Let’s face it: sorting out how to cut through an inconveniently placed floor joist is a reoccurring irritation that comes up during the MEP installation phase of construction.
Theoretically, cutting into floor joists shouldn’t even happen, but sometimes the exact location of a drain can’t be known beforehand, as the plans don’t go to that detail. By the time the plumber gets on site, it is too late to move the joist and the plumber encounters the problem, in which case he needs to bring it to the foreman’s attention.
Worst-case scenario though, the plumber goes ahead and cuts or notches without notification, and the joist is compromised. You then find yourself wasting precious man-hours coordinating with the framer or the carpenter and the plumber to figure out a solution. More time is wasted if the architect needs to be involved.
A good way to avoid this kind of situation is to ask the Plumber (HVAC tech and electrician also) to draw up a plan of their installation before going ahead with the work. Yes, it’s more painstaking for them but you can explain that it will help everyone avoid a costly problem.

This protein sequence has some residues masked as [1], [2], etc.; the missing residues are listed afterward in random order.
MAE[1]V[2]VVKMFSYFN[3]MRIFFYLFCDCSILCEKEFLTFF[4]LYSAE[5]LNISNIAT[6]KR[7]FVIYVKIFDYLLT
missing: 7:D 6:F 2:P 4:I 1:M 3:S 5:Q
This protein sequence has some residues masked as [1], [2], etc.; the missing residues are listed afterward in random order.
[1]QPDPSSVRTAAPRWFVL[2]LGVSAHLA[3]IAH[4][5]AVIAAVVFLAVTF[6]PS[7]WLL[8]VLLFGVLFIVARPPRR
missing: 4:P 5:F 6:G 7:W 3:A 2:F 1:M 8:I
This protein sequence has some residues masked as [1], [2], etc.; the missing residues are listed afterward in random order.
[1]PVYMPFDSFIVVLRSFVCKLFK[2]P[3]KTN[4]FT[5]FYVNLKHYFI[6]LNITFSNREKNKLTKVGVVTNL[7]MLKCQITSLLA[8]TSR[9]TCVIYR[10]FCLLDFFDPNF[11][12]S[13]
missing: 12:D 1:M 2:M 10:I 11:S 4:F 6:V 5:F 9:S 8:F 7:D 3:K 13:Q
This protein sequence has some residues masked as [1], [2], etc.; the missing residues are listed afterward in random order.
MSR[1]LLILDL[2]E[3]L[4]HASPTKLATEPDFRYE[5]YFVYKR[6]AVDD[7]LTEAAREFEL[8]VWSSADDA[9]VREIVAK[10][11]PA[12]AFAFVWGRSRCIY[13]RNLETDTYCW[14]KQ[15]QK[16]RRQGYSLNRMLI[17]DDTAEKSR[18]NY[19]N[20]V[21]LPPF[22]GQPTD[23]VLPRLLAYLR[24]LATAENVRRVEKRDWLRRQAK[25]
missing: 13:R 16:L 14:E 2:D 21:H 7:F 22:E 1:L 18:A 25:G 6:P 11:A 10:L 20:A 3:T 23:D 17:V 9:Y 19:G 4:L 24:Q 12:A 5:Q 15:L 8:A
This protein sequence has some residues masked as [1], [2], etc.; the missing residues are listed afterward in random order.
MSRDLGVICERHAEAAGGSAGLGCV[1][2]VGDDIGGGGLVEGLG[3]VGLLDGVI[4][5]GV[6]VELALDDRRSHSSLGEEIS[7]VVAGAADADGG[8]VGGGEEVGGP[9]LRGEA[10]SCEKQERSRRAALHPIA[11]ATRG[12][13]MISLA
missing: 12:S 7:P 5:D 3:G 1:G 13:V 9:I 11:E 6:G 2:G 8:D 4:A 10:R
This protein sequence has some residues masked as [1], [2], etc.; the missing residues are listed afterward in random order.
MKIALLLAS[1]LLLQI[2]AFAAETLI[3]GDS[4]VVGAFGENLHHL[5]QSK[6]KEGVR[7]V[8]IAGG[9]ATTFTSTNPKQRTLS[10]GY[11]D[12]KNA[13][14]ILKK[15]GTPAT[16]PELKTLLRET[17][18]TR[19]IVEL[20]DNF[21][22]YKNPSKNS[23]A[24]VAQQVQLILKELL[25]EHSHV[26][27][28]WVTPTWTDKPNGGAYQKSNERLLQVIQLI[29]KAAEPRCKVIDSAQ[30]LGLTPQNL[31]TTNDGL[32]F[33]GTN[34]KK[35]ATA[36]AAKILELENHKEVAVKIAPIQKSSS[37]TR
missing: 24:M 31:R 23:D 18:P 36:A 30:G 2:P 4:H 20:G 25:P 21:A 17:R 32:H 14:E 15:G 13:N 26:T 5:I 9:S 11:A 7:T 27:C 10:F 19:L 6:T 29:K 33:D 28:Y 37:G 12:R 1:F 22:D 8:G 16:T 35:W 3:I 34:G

Then there is that other issue that can arise when using regular I-joists, and doing the standard cuts: If the hole is cut too big and the joist is compromised, you find yourself back to your emergency planning with the framer and the tradesmen.
So why not opt for a joist that you don’t need to drill? An open joist, such as the TRIFORCE® open joist has several advantages:
- It simplifies installation for plumber, the electrician, and the HVAC techs as they get to run their equipment as they choose thanks to joists open design.
- It will accelerate their installation, as they no longer have to drill through joists. No one enjoys being up on a ladder with a right-angle drill cutting 4-inch holes.
- It reduces the amount of possible cutting errors and helps stop the blame game. Whether it’s the plumber blaming the framer or everyone blaming the architect, nobody needs that kind of aggravation.
Cutting into floor joists should be avoided at all times. Why not take advantage of a joist design that actually reduces the probability of that happening while saving you time and hassle?